Confirming this view, the Governor of Ekiti State a few days ago stated that the State would require an additional 2 Billion Naira per month to be able to pay 30,000 as minimum wage.
Without a doubt, many states have since the drop in oil revenue accruing to the federation which in turn led to a drop in the allocation to the states from the Federation account, struggled to pay salaries. Such was the extent of the problem that a bill was introduced on the floor of the House of Representatives last year titled; A Bill for an Act to Prohibit Late Payment, Non-Payment and Under-payment of Workers’ Wages, Pensions and other Emoluments in Nigeria and Prescribe Penalties for Violations and other Related Matters. It was in my estimation, one of the most well intentioned bills conceived in modern times in Nigeria. According to its sponsor, Honourable Femi Gbajabiamila of Lagos State, the bill was designed to ensure that every employer of labour whether private or public pays the wages, salaries, pensions and all benefits of its workers workers promptly without any delay weekly, fortnightly, monthly, quarterly as may be agreed by parties in the contract of employment of the individual employee. That Bill unfortunately was withdrawn by the sponsor to allow for further consultation.
However, with the current situation, there is an imminent face off between labour and the federal government on the one hand and labour and the state governments on the other hand. While labour is grappling with the Federal Government to ensure that the decision of President Buhari to accept N30,000 becomes a reality by an amendment to the existing provisions of The National Minimum Wage Act, Labour must contend with the State governments who insist that they cannot pay the sum of N30,000 as minimum wage. This development therefore necessitates that all parties involved take the time to study the issues revolving round what should be the minimum wage in Nigeria and in my estimation, one of those issues is whether it is really practicable to have the minimum wage determined or set only at the national level as obtains in Nigeria. In other words, questions must be asked as to why the national minimum wage is set by the federation when in reality economic realities differ across the states which are required to implement the said minimum wage. Would it not be better if each state is allowed, taking into consideration factors peculiar to it, in determining what it can or should pay as minimum wage? In stating this I am not unaware of the fact that what The National Minimum Wage Act prescribes is a minimum below which no employer can pay and that therefore states can and in some instances, do pay above the prescribed minimum. However what I propose is a system in which the issue of wages is moved from its current spot on the exclusive legislative list to the concurrent list enabling state legislatures to also pass laws on wages. The immediate advantage of this, as I will show next week with examples from other countries, is that labour will be able to discuss directly with state governments thereby bringing about a situation in which wages payable in a locality will reflect the peculiarities of that locality.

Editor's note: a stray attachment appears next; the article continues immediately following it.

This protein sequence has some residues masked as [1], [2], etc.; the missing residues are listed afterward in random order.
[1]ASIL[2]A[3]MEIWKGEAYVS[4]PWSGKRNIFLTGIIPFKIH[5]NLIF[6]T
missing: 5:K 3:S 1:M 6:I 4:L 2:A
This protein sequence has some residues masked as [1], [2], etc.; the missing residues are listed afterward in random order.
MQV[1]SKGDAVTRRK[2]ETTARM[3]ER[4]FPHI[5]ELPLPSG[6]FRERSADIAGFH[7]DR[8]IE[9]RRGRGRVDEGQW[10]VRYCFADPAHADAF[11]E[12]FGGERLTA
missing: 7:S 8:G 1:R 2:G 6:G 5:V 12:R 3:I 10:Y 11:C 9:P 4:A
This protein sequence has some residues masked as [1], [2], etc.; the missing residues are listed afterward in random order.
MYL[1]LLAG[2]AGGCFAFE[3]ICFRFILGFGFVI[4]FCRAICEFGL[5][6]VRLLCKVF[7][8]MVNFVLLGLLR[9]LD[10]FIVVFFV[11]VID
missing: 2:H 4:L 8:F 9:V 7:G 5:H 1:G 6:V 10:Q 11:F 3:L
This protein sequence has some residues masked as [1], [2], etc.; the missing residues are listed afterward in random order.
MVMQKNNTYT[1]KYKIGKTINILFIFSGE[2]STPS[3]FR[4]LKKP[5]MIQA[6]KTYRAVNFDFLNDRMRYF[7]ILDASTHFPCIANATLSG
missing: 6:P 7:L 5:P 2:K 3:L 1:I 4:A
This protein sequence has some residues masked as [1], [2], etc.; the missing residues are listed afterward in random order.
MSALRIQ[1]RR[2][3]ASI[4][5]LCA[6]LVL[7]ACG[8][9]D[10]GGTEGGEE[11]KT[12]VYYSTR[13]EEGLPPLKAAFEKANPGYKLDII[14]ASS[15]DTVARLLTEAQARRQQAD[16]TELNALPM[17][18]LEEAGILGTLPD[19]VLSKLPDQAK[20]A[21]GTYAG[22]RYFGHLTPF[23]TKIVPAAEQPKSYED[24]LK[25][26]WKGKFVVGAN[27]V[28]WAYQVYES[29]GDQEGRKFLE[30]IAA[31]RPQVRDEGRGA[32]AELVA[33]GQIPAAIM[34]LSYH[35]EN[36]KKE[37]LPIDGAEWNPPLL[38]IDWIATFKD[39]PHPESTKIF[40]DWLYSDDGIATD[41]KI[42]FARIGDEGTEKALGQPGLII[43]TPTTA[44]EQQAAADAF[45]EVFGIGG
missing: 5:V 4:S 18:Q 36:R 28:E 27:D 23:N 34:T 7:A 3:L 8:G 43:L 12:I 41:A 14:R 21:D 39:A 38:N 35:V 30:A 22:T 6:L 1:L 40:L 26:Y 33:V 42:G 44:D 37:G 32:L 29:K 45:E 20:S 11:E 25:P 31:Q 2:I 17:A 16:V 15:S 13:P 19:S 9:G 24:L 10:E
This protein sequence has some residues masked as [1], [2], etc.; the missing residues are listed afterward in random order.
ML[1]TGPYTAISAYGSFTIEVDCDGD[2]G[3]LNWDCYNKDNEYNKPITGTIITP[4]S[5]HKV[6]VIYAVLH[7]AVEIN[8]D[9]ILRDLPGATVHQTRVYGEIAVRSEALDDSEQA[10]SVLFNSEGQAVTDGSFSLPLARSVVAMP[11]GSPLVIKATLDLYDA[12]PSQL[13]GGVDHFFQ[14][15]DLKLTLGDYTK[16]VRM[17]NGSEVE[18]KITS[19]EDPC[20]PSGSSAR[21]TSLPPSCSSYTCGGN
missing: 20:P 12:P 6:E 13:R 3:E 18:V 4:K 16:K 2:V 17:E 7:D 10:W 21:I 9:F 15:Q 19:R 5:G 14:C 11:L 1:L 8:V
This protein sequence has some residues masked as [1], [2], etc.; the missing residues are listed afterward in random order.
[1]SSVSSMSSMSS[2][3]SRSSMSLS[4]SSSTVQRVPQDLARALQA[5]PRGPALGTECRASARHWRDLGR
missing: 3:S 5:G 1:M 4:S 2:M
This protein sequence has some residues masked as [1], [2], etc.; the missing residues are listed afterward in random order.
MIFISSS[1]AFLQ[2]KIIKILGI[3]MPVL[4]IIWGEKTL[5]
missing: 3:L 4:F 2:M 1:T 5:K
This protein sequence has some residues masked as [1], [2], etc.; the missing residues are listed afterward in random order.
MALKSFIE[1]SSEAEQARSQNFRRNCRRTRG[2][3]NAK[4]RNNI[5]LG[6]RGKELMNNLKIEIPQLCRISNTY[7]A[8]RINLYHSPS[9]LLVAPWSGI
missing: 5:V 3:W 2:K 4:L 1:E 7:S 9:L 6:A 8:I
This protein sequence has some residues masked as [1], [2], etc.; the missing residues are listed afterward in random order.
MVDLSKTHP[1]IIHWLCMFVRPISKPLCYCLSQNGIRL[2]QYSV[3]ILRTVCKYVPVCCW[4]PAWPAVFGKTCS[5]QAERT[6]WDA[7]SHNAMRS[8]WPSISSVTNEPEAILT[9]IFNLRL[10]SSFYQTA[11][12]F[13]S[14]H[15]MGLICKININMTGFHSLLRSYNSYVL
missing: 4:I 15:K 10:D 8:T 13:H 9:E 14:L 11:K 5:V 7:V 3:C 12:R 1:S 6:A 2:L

To be continued.